Order of the Engineer

  • Date & Time: April 25, 2017 at 5 p.m. CST
  • Location: Texas Union Ballroom, UNB 3.202
  • Participants: Open to students graduating in the spring, summer or fall of 2017
  • Fee: One-time payment of $30, which covers your ring, a Ramshorn lapel pin, a lifetime membership, a certificate and dinner

Students will accept the "Obligation of an Engineer" at this special Engineer's Ring Ceremony. The Ring Ceremony is the public induction of candidates into the Order of the Engineer, during which the engineer candidates formally accept the Obligation of an Engineer and receive a stainless steel ring to be worn on the fifth finger of the working hand as a symbol. If you would like to join with other engineers in making such a commitment to your profession, please check with ESS as the deadline to sign up has passed, you can pay by debit or credit card or come by ESS (located in the Engineering Education and Research Center, EER 2.848) to pay by cash or check.

Frequently Asked Questions About Order of the Engineer

What is the Order of the Engineer?
The Order is the roster of engineers in the United States who have participated in an Engineers' Ring Ceremony and who have accepted in public the "Obligation of an Engineer".
What is the purpose of the Order and its "Obligation"?
The purpose is to stimulate formal public recognition by engineers in the United States of two basic principles. These principles are that (1) the primary purpose of engineering is service to the public, and (2) all members of the engineering profession share a common bond.
What is the "Obligation of an Engineer"?
The Obligation is the formal statement of an engineer's responsibilities to the public and to the profession; the Obligation is publicly accepted by an engineer during induction at a Ring Ceremony. The Obligation is similar to the National Society of Professional Engineers' Engineer's Creed, the Engineers' Council for Professional Development's Canon, and the Canadian Ritual of the Calling of an Engineer.
What is an Engineers' Ring Ceremony?
The Ring Ceremony is the public induction of candidates into the Order of the Engineer, during which the engineer candidates formally accept the Obligation of an Engineer and receive a stainless steel ring to be worn on the fifth finger of the working hand as a symbol.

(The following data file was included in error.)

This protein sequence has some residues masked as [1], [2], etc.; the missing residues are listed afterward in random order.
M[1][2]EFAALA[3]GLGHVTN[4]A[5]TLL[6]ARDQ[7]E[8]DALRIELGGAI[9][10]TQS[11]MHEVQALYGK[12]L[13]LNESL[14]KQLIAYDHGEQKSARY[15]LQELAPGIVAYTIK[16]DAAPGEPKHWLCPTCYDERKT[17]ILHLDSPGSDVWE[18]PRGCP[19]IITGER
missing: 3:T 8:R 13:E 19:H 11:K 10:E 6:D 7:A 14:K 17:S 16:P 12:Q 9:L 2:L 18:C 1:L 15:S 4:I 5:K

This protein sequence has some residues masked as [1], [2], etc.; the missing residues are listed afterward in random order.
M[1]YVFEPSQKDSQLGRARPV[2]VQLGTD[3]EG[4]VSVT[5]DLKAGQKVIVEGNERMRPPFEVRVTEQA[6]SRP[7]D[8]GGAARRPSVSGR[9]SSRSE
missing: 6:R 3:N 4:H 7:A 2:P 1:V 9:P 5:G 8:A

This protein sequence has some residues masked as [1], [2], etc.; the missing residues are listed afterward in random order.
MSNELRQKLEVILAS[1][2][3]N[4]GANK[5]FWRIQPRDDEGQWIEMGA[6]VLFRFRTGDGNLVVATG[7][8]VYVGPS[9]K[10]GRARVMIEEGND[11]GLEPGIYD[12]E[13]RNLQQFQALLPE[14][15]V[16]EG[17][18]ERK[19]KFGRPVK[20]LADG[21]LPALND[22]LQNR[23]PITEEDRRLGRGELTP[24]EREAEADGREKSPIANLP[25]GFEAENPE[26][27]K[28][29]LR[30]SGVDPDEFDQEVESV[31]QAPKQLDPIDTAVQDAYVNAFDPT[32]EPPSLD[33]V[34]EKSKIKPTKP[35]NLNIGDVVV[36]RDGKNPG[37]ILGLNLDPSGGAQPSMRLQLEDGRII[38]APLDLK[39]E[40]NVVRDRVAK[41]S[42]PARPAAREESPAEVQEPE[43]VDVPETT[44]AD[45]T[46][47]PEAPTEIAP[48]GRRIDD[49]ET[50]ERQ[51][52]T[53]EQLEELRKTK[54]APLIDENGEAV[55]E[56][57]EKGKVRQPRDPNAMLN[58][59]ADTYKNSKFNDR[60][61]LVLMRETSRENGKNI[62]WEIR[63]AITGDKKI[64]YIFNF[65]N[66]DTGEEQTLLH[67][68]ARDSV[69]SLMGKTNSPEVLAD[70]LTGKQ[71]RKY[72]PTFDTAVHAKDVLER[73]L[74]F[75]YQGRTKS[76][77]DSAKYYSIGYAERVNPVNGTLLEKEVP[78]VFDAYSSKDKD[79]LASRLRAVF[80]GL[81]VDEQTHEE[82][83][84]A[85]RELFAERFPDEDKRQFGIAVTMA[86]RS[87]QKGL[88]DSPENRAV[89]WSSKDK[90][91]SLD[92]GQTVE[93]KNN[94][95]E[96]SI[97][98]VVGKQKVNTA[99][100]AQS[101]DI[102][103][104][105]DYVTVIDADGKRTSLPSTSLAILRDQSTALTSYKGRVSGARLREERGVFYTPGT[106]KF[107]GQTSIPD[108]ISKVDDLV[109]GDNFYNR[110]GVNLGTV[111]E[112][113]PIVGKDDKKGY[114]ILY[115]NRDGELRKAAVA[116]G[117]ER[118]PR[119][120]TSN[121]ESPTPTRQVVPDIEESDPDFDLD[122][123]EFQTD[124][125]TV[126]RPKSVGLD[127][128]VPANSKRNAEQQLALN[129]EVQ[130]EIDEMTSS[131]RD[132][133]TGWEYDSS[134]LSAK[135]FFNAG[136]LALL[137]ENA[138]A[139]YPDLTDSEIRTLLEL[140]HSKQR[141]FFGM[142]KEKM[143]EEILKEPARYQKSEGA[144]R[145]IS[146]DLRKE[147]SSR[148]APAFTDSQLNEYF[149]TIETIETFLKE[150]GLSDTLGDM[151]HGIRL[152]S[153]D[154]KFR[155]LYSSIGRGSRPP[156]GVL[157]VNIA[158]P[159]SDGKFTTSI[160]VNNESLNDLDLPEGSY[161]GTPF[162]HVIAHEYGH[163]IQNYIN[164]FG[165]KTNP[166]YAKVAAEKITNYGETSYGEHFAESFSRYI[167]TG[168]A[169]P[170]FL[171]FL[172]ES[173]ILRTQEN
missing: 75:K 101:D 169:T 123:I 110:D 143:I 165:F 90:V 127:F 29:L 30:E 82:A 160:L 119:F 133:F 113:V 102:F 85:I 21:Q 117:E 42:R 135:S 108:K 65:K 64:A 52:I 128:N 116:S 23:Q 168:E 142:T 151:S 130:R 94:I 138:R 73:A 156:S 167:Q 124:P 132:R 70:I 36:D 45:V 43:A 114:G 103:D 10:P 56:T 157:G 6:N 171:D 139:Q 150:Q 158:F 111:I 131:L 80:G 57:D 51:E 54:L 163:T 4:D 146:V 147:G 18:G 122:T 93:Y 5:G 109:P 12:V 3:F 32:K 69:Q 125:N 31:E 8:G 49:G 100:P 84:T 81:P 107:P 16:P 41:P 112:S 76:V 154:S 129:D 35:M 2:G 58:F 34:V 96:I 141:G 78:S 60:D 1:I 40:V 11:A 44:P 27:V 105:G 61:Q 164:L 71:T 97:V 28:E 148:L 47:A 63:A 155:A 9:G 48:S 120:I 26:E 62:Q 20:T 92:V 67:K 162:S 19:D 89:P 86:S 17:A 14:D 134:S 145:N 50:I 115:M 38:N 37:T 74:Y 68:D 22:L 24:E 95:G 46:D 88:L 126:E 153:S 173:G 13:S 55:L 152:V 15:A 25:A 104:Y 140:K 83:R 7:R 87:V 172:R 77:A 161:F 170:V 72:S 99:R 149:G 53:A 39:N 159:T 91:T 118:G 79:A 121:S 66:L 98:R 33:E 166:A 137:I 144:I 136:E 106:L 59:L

What is an Engineer's Ring?
The Engineer's Ring in the United States is a stainless steel ring, worn on the fifth finger of the working hand by engineers who have accepted the Obligation of an Engineer in a Ring Ceremony. In Canada, the Engineer's Ring is a wrought iron ring accepted by engineers inducted into the Ritual of the Calling of an Engineer in a secret ceremony.
How is the Order of the Engineer governed?
The Order is governed at the national level by a National Board of Governors, composed of as many as 21 engineers who serve three-year terms. The officers are a chairman, a vice-chairman, and a secretary-treasurer. The National Board establishes policy, directs the national office, and charters local "links" governed by local boards of governors. Such "Links" are granted the right to conduct Ring Ceremonies.
What is a Link?
A Link of the Order of the Engineer is a local section based primarily at a college of engineering, but may also be based at a section of a state society of professional engineers. Each Link has its own officers and board of governors and is chartered by the National Board of Governors to hold Engineer's Ring Ceremonies.
What is the connection between the Order of the Engineer and other American engineering organizations?
There is no formal connection between the Order of the Engineer and other organizations; it is independent. However, the Order recognizes ABET's accreditation of engineering programs as a primary measurement of educational credentials for an engineer in the United States. The National Board of Governors has contracted with ABET to house and staff the national office of the Order of the Engineer since August 1987. In addition, Links of the Order have been charted to various local components of Tau Beta Pi, NSPE and other engineering societies.
Where was the Order of the Engineer founded?
During the 1960s, Ohio engineers attempted without success to extend the Canadian Ring Ceremony into American engineering schools. The first Engineers' Ring Ceremony in the United States was conducted in 1970 by students at Cleveland State University's Fenn College of Engineering. In 1972, the order of the Engineer was incorporated in Ohio, and tacit approval was obtained from the Canadian Wardens. The Order's national office remained in Ohio until 1987 when it was relocated to the United Engineering Center in New York City.
What are the membership activities of the Order of the Engineer after induction through a Ring Ceremony?
There are no dues and no meetings of the Order of the Engineer. Inductees are encouraged to wear the ring and to display their signed Obligation certificate as visible reminders of the publicly accepted Obligation as a contract with themselves.
Is the Ring Ceremony program aimed at engineering students or at practicing engineers?
Both. The impact of the formal program is likely to be greatest if inductees are engineering students about to enter the profession. However, until there is a preponderance of practicing engineers in the U.S. who have participated, as there is now in Canada, there will be a place for Ring Ceremonies at engineering functions. The reminder of the common purpose of all engineers is a message which cannot be too often repeated.

Contact Us

Engineering Student Services
Cockrell School of Engineering
The University of Texas at Austin
Engineering Education and Research Center (EER), 2.848
2501 Speedway, Austin, Texas 78712-1080
512-471-4321
E-mail: studentservices@engr.utexas.edu